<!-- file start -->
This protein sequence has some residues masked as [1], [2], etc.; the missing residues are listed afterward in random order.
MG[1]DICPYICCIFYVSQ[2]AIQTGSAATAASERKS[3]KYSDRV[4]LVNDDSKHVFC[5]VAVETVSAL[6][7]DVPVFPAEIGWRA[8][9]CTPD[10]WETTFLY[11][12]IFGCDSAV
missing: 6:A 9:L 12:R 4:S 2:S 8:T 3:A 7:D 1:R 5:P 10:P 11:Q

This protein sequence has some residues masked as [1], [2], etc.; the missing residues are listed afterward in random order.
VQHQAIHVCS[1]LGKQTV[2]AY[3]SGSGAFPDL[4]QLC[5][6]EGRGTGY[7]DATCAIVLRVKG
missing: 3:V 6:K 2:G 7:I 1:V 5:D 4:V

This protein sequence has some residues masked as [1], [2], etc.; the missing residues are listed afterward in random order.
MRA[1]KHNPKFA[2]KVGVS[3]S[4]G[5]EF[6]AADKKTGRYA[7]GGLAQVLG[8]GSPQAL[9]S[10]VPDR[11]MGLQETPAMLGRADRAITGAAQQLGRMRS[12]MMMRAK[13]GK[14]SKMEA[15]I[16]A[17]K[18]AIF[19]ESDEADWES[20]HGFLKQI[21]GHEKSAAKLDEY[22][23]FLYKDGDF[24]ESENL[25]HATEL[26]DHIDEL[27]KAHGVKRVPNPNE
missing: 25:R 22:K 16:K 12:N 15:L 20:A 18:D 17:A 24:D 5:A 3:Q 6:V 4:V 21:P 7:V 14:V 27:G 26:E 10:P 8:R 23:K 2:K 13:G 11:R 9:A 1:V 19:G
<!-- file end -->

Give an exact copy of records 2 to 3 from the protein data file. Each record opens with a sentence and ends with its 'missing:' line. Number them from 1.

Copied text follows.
This protein sequence has some residues masked as [1], [2], etc.; the missing residues are listed afterward in random order.
VQHQAIHVCS[1]LGKQTV[2]AY[3]SGSGAFPDL[4]QLC[5][6]EGRGTGY[7]DATCAIVLRVKG
missing: 3:V 6:K 2:G 7:I 1:V 5:D 4:V

This protein sequence has some residues masked as [1], [2], etc.; the missing residues are listed afterward in random order.
MRA[1]KHNPKFA[2]KVGVS[3]S[4]G[5]EF[6]AADKKTGRYA[7]GGLAQVLG[8]GSPQAL[9]S[10]VPDR[11]MGLQETPAMLGRADRAITGAAQQLGRMRS[12]MMMRAK[13]GK[14]SKMEA[15]I[16]A[17]K[18]AIF[19]ESDEADWES[20]HGFLKQI[21]GHEKSAAKLDEY[22][23]FLYKDGDF[24]ESENL[25]HATEL[26]DHIDEL[27]KAHGVKRVPNPNE
missing: 25:R 22:K 16:K 12:N 15:L 20:A 18:D 17:A 24:D 5:A 3:Q 6:V 4:V 21:P 7:V 14:V 27:G 26:E 10:P 8:R 23:K 2:K 13:G 11:R 9:A 1:V 19:G